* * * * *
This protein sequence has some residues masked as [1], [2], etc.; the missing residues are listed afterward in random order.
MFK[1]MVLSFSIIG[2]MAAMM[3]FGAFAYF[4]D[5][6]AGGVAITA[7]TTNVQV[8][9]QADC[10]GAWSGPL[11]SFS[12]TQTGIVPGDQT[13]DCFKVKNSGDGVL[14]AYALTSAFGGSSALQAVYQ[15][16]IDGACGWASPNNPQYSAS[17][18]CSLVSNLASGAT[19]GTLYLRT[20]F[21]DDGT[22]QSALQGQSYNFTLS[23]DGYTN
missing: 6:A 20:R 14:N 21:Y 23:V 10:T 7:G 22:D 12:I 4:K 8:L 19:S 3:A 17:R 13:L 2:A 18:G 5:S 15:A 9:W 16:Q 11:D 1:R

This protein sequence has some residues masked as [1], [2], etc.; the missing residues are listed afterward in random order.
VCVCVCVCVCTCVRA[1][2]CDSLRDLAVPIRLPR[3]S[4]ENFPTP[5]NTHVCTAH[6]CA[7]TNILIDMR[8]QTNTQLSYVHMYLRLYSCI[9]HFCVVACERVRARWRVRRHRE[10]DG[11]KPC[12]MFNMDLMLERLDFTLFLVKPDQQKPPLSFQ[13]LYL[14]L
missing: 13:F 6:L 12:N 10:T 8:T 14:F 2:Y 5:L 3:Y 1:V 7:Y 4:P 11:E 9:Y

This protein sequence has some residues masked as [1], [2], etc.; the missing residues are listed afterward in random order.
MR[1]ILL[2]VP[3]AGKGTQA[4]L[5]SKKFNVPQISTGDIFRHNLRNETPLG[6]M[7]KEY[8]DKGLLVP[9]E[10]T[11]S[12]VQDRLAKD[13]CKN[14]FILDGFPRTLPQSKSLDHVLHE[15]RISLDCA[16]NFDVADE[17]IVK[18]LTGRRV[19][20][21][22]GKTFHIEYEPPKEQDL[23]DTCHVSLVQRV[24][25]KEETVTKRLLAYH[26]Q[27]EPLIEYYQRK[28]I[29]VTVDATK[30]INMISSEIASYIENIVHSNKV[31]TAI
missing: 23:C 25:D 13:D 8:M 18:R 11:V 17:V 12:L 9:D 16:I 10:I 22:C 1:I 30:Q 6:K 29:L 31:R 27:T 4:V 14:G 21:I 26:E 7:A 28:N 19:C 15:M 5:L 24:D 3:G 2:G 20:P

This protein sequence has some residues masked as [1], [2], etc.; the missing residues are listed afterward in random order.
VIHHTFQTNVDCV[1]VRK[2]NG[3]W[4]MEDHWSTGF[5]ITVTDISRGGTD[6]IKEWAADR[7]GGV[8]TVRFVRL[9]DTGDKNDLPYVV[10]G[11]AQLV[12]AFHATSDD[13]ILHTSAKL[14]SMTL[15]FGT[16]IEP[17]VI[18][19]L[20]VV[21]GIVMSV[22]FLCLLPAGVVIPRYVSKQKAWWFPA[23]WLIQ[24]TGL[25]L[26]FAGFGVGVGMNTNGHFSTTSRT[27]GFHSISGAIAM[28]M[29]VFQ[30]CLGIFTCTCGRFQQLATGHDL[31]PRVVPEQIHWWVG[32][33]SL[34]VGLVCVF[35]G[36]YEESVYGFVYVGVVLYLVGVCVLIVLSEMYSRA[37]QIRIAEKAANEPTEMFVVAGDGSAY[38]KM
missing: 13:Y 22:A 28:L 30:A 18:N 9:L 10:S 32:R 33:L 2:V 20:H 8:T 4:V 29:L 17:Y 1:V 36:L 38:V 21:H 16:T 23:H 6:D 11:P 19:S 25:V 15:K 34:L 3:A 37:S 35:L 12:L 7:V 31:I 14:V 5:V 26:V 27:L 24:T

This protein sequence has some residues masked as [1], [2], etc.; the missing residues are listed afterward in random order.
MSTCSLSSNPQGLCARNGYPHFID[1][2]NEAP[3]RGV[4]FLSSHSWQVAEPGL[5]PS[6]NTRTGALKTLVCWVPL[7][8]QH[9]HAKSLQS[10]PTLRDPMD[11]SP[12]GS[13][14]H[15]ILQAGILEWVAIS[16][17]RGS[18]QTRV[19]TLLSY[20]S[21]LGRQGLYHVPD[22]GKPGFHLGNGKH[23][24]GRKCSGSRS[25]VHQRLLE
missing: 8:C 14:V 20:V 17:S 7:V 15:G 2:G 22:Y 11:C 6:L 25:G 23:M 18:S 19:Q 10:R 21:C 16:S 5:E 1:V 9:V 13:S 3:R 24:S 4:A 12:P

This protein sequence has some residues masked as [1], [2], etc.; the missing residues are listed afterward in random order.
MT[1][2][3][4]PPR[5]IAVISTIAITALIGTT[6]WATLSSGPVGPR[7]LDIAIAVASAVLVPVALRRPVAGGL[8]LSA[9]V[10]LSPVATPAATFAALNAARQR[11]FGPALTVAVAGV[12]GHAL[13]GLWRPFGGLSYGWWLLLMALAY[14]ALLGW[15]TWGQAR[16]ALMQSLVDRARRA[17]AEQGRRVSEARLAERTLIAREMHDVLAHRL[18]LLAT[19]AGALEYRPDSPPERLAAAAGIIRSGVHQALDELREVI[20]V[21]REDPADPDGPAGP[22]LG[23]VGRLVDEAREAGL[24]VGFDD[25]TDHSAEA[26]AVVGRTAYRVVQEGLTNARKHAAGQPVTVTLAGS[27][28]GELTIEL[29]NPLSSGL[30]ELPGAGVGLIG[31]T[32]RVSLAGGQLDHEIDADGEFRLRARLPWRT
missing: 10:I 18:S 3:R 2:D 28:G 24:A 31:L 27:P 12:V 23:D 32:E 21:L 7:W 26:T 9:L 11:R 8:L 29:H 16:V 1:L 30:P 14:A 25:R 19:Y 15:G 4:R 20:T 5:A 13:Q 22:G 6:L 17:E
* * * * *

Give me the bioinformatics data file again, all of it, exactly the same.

This protein sequence has some residues masked as [1], [2], etc.; the missing residues are listed afterward in random order.
MFK[1]MVLSFSIIG[2]MAAMM[3]FGAFAYF[4]D[5][6]AGGVAITA[7]TTNVQV[8][9]QADC[10]GAWSGPL[11]SFS[12]TQTGIVPGDQT[13]DCFKVKNSGDGVL[14]AYALTSAFGGSSALQAVYQ[15][16]IDGACGWASPNNPQYSAS[17][18]CSLVSNLASGAT[19]GTLYLRT[20]F[21]DDGT[22]QSALQGQSYNFTLS[23]DGYTN
missing: 6:A 20:R 14:N 21:Y 23:V 10:T 7:G 22:D 12:I 4:K 8:L 19:S 3:A 17:R 13:L 2:A 18:G 5:S 15:A 9:W 16:Q 11:D 1:R

This protein sequence has some residues masked as [1], [2], etc.; the missing residues are listed afterward in random order.
VCVCVCVCVCTCVRA[1][2]CDSLRDLAVPIRLPR[3]S[4]ENFPTP[5]NTHVCTAH[6]CA[7]TNILIDMR[8]QTNTQLSYVHMYLRLYSCI[9]HFCVVACERVRARWRVRRHRE[10]DG[11]KPC[12]MFNMDLMLERLDFTLFLVKPDQQKPPLSFQ[13]LYL[14]L
missing: 13:F 6:L 12:N 10:T 8:T 14:F 2:Y 5:L 3:Y 1:V 7:Y 4:P 11:E 9:Y

This protein sequence has some residues masked as [1], [2], etc.; the missing residues are listed afterward in random order.
MR[1]ILL[2]VP[3]AGKGTQA[4]L[5]SKKFNVPQISTGDIFRHNLRNETPLG[6]M[7]KEY[8]DKGLLVP[9]E[10]T[11]S[12]VQDRLAKD[13]CKN[14]FILDGFPRTLPQSKSLDHVLHE[15]RISLDCA[16]NFDVADE[17]IVK[18]LTGRRV[19][20][21][22]GKTFHIEYEPPKEQDL[23]DTCHVSLVQRV[24][25]KEETVTKRLLAYH[26]Q[27]EPLIEYYQRK[28]I[29]VTVDATK[30]INMISSEIASYIENIVHSNKV[31]TAI
missing: 23:C 25:D 13:D 8:M 18:R 11:V 17:V 12:L 9:D 16:I 10:I 22:C 1:I 30:Q 6:K 29:L 31:R 27:T 4:V 14:G 21:I 26:E 7:A 28:N 19:C 15:M 5:L 24:D 3:G 2:G 20:P

This protein sequence has some residues masked as [1], [2], etc.; the missing residues are listed afterward in random order.
VIHHTFQTNVDCV[1]VRK[2]NG[3]W[4]MEDHWSTGF[5]ITVTDISRGGTD[6]IKEWAADR[7]GGV[8]TVRFVRL[9]DTGDKNDLPYVV[10]G[11]AQLV[12]AFHATSDD[13]ILHTSAKL[14]SMTL[15]FGT[16]IEP[17]VI[18][19]L[20]VV[21]GIVMSV[22]FLCLLPAGVVIPRYVSKQKAWWFPA[23]WLIQ[24]TGL[25]L[26]FAGFGVGVGMNTNGHFSTTSRT[27]GFHSISGAIAM[28]M[29]VFQ[30]CLGIFTCTCGRFQQLATGHDL[31]PRVVPEQIHWWVG[32][33]SL[34]VGLVCVF[35]G[36]YEESVYGFVYVGVVLYLVGVCVLIVLSEMYSRA[37]QIRIAEKAANEPTEMFVVAGDGSAY[38]KM
missing: 13:Y 22:A 28:L 30:A 18:N 9:L 10:S 32:R 33:L 2:V 20:H 8:T 4:V 29:L 17:Y 1:V 36:L 38:V 21:H 16:T 23:H 6:D 11:P 19:S 25:V 15:K 34:L 3:A 37:S 35:L 12:L 7:V 31:I 14:V 5:V 26:V 27:L 24:T

This protein sequence has some residues masked as [1], [2], etc.; the missing residues are listed afterward in random order.
MSTCSLSSNPQGLCARNGYPHFID[1][2]NEAP[3]RGV[4]FLSSHSWQVAEPGL[5]PS[6]NTRTGALKTLVCWVPL[7][8]QH[9]HAKSLQS[10]PTLRDPMD[11]SP[12]GS[13][14]H[15]ILQAGILEWVAIS[16][17]RGS[18]QTRV[19]TLLSY[20]S[21]LGRQGLYHVPD[22]GKPGFHLGNGKH[23][24]GRKCSGSRS[25]VHQRLLE
missing: 8:C 14:V 20:V 17:S 7:V 15:G 2:G 22:Y 11:C 6:L 25:G 23:M 18:S 19:Q 10:R 21:C 16:S 5:E 1:V 9:V 13:S 3:R 24:S 4:A 12:P

This protein sequence has some residues masked as [1], [2], etc.; the missing residues are listed afterward in random order.
MT[1][2][3][4]PPR[5]IAVISTIAITALIGTT[6]WATLSSGPVGPR[7]LDIAIAVASAVLVPVALRRPVAGGL[8]LSA[9]V[10]LSPVATPAATFAALNAARQR[11]FGPALTVAVAGV[12]GHAL[13]GLWRPFGGLSYGWWLLLMALAY[14]ALLGW[15]TWGQAR[16]ALMQSLVDRARRA[17]AEQGRRVSEARLAERTLIAREMHDVLAHRL[18]LLAT[19]AGALEYRPDSPPERLAAAAGIIRSGVHQALDELREVI[20]V[21]REDPADPDGPAGP[22]LG[23]VGRLVDEAREAGL[24]VGFDD[25]TDHSAEA[26]AVVGRTAYRVVQEGLTNARKHAAGQPVTVTLAGS[27][28]GELTIEL[29]NPLSSGL[30]ELPGAGVGLIG[31]T[32]RVSLAGGQLDHEIDADGEFRLRARLPWRT
missing: 10:I 18:S 3:R 2:D 28:G 24:A 31:L 27:P 12:V 23:D 32:E 21:L 7:W 26:T 9:L 11:R 8:L 29:H 16:V 1:L 30:P 14:A 25:R 19:Y 15:G 4:R 20:T 5:A 13:Q 22:G 6:L 17:E